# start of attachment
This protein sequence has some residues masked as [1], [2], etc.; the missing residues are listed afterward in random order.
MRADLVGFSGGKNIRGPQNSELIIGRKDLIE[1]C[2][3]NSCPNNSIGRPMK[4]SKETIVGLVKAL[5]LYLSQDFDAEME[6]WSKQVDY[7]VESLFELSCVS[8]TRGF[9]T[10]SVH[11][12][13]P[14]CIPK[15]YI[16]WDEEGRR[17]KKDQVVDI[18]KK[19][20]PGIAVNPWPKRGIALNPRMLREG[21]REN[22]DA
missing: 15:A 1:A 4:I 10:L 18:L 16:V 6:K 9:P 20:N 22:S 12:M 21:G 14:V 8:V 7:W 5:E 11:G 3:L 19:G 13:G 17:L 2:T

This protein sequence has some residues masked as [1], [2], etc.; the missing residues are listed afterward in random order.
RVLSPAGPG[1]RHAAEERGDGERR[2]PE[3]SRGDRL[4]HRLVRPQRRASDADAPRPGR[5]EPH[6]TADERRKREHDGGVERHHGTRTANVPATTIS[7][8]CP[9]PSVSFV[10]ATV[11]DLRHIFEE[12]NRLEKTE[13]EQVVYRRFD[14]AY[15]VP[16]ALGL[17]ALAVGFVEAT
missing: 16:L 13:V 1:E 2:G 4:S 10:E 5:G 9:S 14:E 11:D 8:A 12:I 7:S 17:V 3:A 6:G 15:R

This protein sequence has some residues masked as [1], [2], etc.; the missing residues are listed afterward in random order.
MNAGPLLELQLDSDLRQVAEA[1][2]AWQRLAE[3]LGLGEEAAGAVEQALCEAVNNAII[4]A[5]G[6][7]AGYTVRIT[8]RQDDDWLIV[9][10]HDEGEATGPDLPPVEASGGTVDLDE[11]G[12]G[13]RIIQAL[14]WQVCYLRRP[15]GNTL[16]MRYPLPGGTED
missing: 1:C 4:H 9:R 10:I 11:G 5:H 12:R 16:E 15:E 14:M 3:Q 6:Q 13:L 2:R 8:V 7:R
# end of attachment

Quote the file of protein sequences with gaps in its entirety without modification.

This protein sequence has some residues masked as [1], [2], etc.; the missing residues are listed afterward in random order.
MRADLVGFSGGKNIRGPQNSELIIGRKDLIE[1]C[2][3]NSCPNNSIGRPMK[4]SKETIVGLVKAL[5]LYLSQDFDAEME[6]WSKQVDY[7]VESLFELSCVS[8]TRGF[9]T[10]SVH[11][12][13]P[14]CIPK[15]YI[16]WDEEGRR[17]KKDQVVDI[18]KK[19][20]PGIAVNPWPKRGIALNPRMLREG[21]REN[22]DA
missing: 15:A 1:A 4:I 10:L 18:L 16:V 6:K 9:P 20:N 22:S 12:M 21:G 14:V 8:V 7:W 5:E 11:G 3:L 19:G 13:G 17:L 2:T

This protein sequence has some residues masked as [1], [2], etc.; the missing residues are listed afterward in random order.
RVLSPAGPG[1]RHAAEERGDGERR[2]PE[3]SRGDRL[4]HRLVRPQRRASDADAPRPGR[5]EPH[6]TADERRKREHDGGVERHHGTRTANVPATTIS[7][8]CP[9]PSVSFV[10]ATV[11]DLRHIFEE[12]NRLEKTE[13]EQVVYRRFD[14]AY[15]VP[16]ALGL[17]ALAVGFVEAT
missing: 16:L 13:V 1:E 2:G 4:S 10:E 5:G 9:S 14:E 11:D 8:A 12:I 7:S 17:V 3:A 6:G 15:R

This protein sequence has some residues masked as [1], [2], etc.; the missing residues are listed afterward in random order.
MNAGPLLELQLDSDLRQVAEA[1][2]AWQRLAE[3]LGLGEEAAGAVEQALCEAVNNAII[4]A[5]G[6][7]AGYTVRIT[8]RQDDDWLIV[9][10]HDEGEATGPDLPPVEASGGTVDLDE[11]G[12]G[13]RIIQAL[14]WQVCYLRRP[15]GNTL[16]MRYPLPGGTED
missing: 1:C 4:H 9:R 10:I 11:G 5:H 12:R 16:E 15:E 14:M 3:Q 6:Q 13:L 2:R 8:V 7:R